It is important to recognize that visibility and value are deeply symbiotic in your organization and industry. You already know that professional risks exist for busy business professionals who are invisible or undervalued in their organization. You do not want to be visible without providing value, and it is hard to demonstrate the value that you provide if you are invisible.
Research tells us that how we define something dictates the activities we subscribe to it. There is a famous example from the turn of the 19th century that illustrates this point. In an effort to change how the public perceived his company, the president of a railroad company declared, “We are not a train company – we are a transportation company!” Suddenly, by viewing his organization as a provider of transportation and not just an owner of trains, he created new customer perspectives and business opportunities.
How do you know if your organization has a performance management system? Once a year, your boss is thrust into the dreaded “performance management cycle.” There he is required to complete numerous performance appraisals. Many managers rush to complete their appraisals en masse the Sunday night before the appraisals are due. While most of their ratings are influenced by the rankings and bell-curve pre-established by the organization. Upon the completion of an exhausting approval process, he finally schedules a meeting with you. Following the meeting, you rush back to your cubicle, call your significant other and exclaim, “I got a 3.5 on collaboration!”
History will not be kind to the performance appraisal. After decades of lackluster experiences, stale formats, and non-existent correlations between assessment and achievement, most savvy business leaders and modern management experts would tell you that the performance appraisal is a well-intended yet failed exercise in behavior modification.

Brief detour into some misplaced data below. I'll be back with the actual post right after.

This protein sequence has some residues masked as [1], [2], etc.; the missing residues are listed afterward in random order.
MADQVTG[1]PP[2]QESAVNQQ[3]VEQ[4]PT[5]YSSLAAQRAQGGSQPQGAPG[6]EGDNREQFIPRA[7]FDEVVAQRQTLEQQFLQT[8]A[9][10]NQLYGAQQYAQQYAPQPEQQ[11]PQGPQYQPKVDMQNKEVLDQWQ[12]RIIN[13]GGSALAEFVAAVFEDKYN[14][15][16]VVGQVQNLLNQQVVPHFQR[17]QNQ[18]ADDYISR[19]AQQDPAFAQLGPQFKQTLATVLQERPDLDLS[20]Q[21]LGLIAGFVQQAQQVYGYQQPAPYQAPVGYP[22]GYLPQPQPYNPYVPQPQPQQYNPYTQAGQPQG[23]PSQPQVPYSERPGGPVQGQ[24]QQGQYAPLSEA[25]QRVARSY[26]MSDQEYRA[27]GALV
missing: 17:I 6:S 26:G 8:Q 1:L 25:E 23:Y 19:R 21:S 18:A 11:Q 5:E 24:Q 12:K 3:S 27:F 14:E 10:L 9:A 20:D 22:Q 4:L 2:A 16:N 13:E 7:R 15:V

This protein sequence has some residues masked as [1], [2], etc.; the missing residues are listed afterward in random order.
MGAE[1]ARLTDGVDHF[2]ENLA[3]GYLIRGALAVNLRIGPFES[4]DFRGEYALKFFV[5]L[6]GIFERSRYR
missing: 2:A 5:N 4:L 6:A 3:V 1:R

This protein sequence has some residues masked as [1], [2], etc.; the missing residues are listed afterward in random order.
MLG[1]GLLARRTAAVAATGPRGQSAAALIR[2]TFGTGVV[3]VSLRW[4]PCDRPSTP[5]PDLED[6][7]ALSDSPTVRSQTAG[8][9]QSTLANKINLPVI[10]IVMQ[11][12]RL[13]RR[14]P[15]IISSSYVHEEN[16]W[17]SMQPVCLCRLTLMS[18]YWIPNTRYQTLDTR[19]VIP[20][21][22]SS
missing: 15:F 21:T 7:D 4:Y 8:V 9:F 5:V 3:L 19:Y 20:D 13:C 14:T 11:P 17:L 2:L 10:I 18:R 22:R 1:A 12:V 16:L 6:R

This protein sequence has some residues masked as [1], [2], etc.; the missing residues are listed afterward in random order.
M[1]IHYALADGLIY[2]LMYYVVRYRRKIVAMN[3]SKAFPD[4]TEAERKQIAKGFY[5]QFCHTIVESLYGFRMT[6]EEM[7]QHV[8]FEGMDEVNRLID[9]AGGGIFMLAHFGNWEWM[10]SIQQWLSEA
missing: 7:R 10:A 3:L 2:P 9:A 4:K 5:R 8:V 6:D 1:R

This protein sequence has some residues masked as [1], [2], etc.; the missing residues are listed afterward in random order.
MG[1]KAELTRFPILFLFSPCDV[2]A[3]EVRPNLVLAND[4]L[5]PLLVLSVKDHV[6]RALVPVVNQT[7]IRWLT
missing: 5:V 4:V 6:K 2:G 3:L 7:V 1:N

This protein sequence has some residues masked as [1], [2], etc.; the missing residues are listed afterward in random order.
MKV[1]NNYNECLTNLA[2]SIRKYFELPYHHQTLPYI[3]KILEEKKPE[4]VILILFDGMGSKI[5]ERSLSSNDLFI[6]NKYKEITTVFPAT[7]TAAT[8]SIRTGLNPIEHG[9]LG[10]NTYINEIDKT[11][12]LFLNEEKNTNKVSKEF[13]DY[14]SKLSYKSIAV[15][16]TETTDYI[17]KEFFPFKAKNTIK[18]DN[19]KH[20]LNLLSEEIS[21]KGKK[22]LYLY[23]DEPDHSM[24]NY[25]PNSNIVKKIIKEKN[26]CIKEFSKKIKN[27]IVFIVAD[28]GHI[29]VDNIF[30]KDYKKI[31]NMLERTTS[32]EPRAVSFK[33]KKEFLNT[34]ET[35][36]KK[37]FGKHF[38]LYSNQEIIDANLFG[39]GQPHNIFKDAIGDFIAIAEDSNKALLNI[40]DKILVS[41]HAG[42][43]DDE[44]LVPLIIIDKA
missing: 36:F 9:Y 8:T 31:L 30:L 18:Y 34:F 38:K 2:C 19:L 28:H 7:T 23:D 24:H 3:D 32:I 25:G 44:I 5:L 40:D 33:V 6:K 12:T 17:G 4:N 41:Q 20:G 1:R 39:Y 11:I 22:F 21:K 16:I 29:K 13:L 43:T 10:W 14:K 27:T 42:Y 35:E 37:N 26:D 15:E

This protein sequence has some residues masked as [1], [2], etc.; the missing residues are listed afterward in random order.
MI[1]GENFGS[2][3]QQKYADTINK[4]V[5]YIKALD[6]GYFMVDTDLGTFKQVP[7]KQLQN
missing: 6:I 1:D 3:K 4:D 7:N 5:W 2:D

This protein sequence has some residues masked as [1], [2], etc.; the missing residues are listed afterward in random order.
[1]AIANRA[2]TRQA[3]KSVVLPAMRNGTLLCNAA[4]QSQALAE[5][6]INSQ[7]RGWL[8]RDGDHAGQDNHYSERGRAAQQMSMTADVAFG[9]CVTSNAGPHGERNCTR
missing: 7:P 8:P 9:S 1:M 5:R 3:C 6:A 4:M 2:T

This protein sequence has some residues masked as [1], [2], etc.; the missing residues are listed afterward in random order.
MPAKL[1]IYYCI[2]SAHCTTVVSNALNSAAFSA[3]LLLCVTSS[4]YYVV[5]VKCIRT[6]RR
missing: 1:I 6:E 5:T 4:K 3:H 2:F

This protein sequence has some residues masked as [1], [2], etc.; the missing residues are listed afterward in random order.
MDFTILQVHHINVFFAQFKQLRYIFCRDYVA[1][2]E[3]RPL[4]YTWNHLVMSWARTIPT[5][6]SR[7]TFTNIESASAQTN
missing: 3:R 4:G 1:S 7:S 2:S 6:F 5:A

Networking may be the most effective way for individuals looking to land a new job and for self-employed business owners to create revenue. However, networking is significantly less effective for employed business professionals seeking ways to grow in their current organization.
Networking is, and will continue to be, an important professional activity for business professionals. I previously stated that 60 – 70% of employed individuals located their most recent job opportunity through networking. These numbers were corroborated in a poll I conducted on LinkedIn. I found that 59% of 1,339 respondents chose the category “by networking with friends and colleagues” as the strategy that led them to their most recent job. Therefore, networking seems to be three times more effective than using an on-line job board and almost three times more effective than using a recruiter.
There is little doubt that human beings have a need for social interaction and networking. In his landmark paper A Theory of Human Motivation (1943), Abraham Maslow concluded that, after fulfilling our psychological and safety needs, we must fulfill our interpersonal and “belongingness” needs. To paraphrase Maslow, individuals hunger for affectionate relationships with people and they will strive with great intensity to achieve this goal.
Industry association memberships are work-related
An important mindset for you, your boss, and your organization is that your association membership is work-related. This is not an extracurricular activity. The benefits to you and your organization are compelling and numerous (see previous posts).